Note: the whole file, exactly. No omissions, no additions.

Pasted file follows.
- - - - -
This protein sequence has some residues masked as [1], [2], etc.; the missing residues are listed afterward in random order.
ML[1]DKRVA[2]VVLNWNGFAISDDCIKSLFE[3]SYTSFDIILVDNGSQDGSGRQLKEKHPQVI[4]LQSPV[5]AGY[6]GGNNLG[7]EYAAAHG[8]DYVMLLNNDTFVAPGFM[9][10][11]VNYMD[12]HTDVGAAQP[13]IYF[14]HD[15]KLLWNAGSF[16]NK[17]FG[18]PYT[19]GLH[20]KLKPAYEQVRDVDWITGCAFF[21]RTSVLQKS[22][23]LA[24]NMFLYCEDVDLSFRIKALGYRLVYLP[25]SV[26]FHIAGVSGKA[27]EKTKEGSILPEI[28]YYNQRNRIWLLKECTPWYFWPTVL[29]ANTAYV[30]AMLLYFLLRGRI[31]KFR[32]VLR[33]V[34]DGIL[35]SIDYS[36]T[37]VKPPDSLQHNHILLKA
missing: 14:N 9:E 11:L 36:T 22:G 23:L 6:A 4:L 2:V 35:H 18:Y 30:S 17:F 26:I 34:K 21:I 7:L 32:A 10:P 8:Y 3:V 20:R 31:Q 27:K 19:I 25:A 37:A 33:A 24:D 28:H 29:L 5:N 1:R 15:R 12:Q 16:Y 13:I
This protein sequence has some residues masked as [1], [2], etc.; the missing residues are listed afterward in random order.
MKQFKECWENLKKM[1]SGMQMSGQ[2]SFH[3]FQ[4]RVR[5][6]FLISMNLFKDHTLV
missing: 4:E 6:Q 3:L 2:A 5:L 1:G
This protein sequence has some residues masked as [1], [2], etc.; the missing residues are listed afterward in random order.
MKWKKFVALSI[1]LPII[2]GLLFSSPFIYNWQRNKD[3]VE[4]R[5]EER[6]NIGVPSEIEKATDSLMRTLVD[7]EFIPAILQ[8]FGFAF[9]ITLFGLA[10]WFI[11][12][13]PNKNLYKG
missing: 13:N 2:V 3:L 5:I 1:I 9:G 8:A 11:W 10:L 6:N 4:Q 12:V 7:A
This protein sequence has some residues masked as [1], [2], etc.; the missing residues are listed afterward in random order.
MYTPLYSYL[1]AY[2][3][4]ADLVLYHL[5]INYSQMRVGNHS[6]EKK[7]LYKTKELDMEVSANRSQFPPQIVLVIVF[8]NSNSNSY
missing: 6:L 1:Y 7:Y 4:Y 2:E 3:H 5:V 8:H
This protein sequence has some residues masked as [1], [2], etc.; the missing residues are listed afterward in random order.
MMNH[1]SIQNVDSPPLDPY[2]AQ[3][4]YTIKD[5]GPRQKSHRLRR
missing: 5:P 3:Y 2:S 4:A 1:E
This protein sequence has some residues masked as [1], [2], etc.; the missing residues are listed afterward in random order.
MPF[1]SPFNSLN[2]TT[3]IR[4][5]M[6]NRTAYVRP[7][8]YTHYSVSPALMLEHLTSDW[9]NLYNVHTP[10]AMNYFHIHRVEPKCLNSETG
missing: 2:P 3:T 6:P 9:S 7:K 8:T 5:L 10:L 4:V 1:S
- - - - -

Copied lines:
This protein sequence has some residues masked as [1], [2], etc.; the missing residues are listed afterward in random order.
ML[1]DKRVA[2]VVLNWNGFAISDDCIKSLFE[3]SYTSFDIILVDNGSQDGSGRQLKEKHPQVI[4]LQSPV[5]AGY[6]GGNNLG[7]EYAAAHG[8]DYVMLLNNDTFVAPGFM[9][10][11]VNYMD[12]HTDVGAAQP[13]IYF[14]HD[15]KLLWNAGSF[16]NK[17]FG[18]PYT[19]GLH[20]KLKPAYEQVRDVDWITGCAFF[21]RTSVLQKS[22][23]LA[24]NMFLYCEDVDLSFRIKALGYRLVYLP[25]SV[26]FHIAGVSGKA[27]EKTKEGSILPEI[28]YYNQRNRIWLLKECTPWYFWPTVL[29]ANTAYV[30]AMLLYFLLRGRI[31]KFR[32]VLR[33]V[34]DGIL[35]SIDYS[36]T[37]VKPPDSLQHNHILLKA
missing: 14:N 9:E 11:L 36:T 22:G 23:L 6:A 4:L 2:V 35:H 18:Y 30:S 17:F 26:I 34:K 21:I 7:L 32:A 10:P 8:Y 3:V 20:R 31:Q 27:K 19:I 25:A 37:A 33:A 24:D 28:H 29:L 5:N 1:R 15:R 12:Q 16:Y 13:I
This protein sequence has some residues masked as [1], [2], etc.; the missing residues are listed afterward in random order.
MKQFKECWENLKKM[1]SGMQMSGQ[2]SFH[3]FQ[4]RVR[5][6]FLISMNLFKDHTLV
missing: 4:E 6:Q 3:L 2:A 5:L 1:G
This protein sequence has some residues masked as [1], [2], etc.; the missing residues are listed afterward in random order.
MKWKKFVALSI[1]LPII[2]GLLFSSPFIYNWQRNKD[3]VE[4]R[5]EER[6]NIGVPSEIEKATDSLMRTLVD[7]EFIPAILQ[8]FGFAF[9]ITLFGLA[10]WFI[11][12][13]PNKNLYKG
missing: 13:N 2:V 3:L 5:I 1:I 9:G 8:A 11:W 10:L 6:N 4:Q 12:V 7:A
This protein sequence has some residues masked as [1], [2], etc.; the missing residues are listed afterward in random order.
MYTPLYSYL[1]AY[2][3][4]ADLVLYHL[5]INYSQMRVGNHS[6]EKK[7]LYKTKELDMEVSANRSQFPPQIVLVIVF[8]NSNSNSY
missing: 6:L 1:Y 7:Y 4:Y 2:E 3:H 5:V 8:H
This protein sequence has some residues masked as [1], [2], etc.; the missing residues are listed afterward in random order.
MMNH[1]SIQNVDSPPLDPY[2]AQ[3][4]YTIKD[5]GPRQKSHRLRR
missing: 5:P 3:Y 2:S 4:A 1:E
This protein sequence has some residues masked as [1], [2], etc.; the missing residues are listed afterward in random order.
MPF[1]SPFNSLN[2]TT[3]IR[4][5]M[6]NRTAYVRP[7][8]YTHYSVSPALMLEHLTSDW[9]NLYNVHTP[10]AMNYFHIHRVEPKCLNSETG
missing: 2:P 3:T 6:P 9:S 7:K 8:T 5:L 10:L 4:V 1:S